Diets May Be Temporary but These Nutrition Tips Are Forever

Welcome to the second week of our 30-day journey! We all know that fad diets come and go, but it’s helpful to remember that some fundamental truths and tricks never go out of style.

Carter Comstock, our Co-Founder and Chief Innovation Officer, had this to say: “Crash diets can give you rapid results, but you often feel miserably hungry and that feeling isn’t sustainable long-term. Try looking at your wellness journey as a lifestyle, and ignore the gimmicks.”

If you’re eating Freshly meals, you’re already getting whole, all-natural, nutrient-rich food, which is a big thing crossed off your list. Here are some other things to think about when it comes to building sustainable nutrition habits.


Understanding nutrition can feel complicated, but Carter and our Head Nutritionist Brooke recommend getting down to basics. You don’t have to obsess over calories if you focus on eating as many natural, single-ingredient foods as possible. Eating clean is a huge part of our Freshly mission so we’ve got you covered there, but start to pay attention to nutrition labels on the other things you eat (or only eat things that don’t require nutrition labels)—we believe avoiding refined sugars and processed food can only do your body good!

MINI CHALLENGE: Start tracking your food with an app like MyFitnessPal or Cronometer. It’s a jumpstart to being mindful about what you eat, and once you see exactly what you’re eating, you can set thoughtful goals from there.


The answer to this one is about knowing yourself. Does a cheat day lead to 3 for you? Or do you need to know a cheat meal is on the horizon to stick to your goals? Either way, Carter recommends using planned cheat meals or days as strategic rewards (timing depends on your goals but he recommends once a week). The key is in the planning. When you have something to look forward to and plan for, you enjoy your cheat—you’ve scheduled it in. When you slip up after you told yourself you wouldn’t, you feel out of control and regret the decision. That being said, make sure to also pay attention to how you feel after you cheat—there may be some foods you may decide to cut out altogether, even when cheating, because your body just doesn’t respond well to them.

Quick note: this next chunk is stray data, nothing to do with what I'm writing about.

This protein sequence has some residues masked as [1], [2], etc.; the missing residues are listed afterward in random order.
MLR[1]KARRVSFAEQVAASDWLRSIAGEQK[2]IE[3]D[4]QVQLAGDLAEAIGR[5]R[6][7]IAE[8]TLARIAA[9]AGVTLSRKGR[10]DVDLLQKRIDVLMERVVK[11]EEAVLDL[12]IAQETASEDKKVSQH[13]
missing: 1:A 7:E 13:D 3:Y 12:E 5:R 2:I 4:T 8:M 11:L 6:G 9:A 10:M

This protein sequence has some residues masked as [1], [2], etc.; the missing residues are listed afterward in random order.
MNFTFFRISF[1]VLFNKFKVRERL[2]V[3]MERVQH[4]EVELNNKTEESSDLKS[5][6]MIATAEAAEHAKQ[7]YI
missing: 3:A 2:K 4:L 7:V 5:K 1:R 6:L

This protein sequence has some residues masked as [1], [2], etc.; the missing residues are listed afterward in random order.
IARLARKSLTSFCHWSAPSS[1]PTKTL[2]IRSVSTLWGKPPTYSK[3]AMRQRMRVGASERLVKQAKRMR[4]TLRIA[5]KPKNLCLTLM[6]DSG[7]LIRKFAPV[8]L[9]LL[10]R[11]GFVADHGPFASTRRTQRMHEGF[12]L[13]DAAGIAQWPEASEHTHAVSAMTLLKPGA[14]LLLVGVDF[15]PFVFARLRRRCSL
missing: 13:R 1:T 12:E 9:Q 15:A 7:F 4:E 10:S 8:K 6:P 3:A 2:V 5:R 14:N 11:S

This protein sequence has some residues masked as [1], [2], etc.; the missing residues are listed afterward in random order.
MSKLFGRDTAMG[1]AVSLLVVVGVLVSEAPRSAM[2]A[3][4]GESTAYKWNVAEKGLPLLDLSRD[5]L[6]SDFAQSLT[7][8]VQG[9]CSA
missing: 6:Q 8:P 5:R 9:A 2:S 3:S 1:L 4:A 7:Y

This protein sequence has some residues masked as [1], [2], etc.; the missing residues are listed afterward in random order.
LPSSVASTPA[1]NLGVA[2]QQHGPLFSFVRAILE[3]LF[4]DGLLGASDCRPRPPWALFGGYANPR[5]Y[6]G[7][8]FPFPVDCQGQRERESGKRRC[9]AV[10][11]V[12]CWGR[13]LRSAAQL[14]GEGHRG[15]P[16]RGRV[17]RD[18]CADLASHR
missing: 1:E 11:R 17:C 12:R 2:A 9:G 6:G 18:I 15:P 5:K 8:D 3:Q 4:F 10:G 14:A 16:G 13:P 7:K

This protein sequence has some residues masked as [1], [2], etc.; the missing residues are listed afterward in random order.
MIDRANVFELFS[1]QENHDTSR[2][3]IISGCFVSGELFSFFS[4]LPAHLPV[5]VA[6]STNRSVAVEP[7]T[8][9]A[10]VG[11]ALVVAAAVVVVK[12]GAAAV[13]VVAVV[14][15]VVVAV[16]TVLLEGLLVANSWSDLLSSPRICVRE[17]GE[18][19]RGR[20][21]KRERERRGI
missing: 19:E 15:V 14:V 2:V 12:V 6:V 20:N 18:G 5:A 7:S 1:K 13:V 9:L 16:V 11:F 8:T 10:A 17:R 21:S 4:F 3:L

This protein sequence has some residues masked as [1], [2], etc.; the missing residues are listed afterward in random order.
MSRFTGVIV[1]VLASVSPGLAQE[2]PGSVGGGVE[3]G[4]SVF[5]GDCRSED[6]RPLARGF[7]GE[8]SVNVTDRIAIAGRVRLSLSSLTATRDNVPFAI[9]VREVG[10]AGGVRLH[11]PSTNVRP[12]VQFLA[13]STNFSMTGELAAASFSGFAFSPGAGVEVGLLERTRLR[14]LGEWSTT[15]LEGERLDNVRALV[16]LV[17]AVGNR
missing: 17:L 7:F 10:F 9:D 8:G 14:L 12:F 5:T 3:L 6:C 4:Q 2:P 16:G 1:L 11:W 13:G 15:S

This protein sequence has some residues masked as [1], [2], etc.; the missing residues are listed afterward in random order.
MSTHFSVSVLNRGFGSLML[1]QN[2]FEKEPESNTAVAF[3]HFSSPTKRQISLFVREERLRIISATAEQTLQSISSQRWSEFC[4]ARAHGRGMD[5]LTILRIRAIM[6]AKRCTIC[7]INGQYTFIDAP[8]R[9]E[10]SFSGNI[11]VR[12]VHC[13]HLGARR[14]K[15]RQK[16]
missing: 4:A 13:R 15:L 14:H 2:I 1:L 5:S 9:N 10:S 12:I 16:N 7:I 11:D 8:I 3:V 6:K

MINI CHALLENGE: Make a list of your trigger foods. When you’re feeling a new craving, write it down, and tell yourself you’ll eat it on your next cheat day. If you’re still craving it by your cheat day, do it up!


Even if you slip up, get back on the horse and help the mistake inform your next plan. Carter advises: “Some of us make one small mistake in our plan, feel like a failure, and then scrap the whole thing. If you mess up, don’t stress! The stress is often more damaging to your health than your accidental deviation from your master health plan.” Conclusion: It’s a long game, go easy on yourself!


It’s great to eat plenty of nutrient-rich foods, but if you need to bridge the gap, our nutritionist Brooke suggests incorporating a high-quality, whole-food multivitamin. Unlike existing multivitamins using synthetic forms of vitamins and minerals that the body doesn’t absorb (causing you to urinate out the excess), whole-food multivitamins provide a full range of vitamins and minerals derived from real food, making them more readily absorbed into the body. You’ll see the total amounts of each vitamin are lower because they’re more powerful in their whole-food form.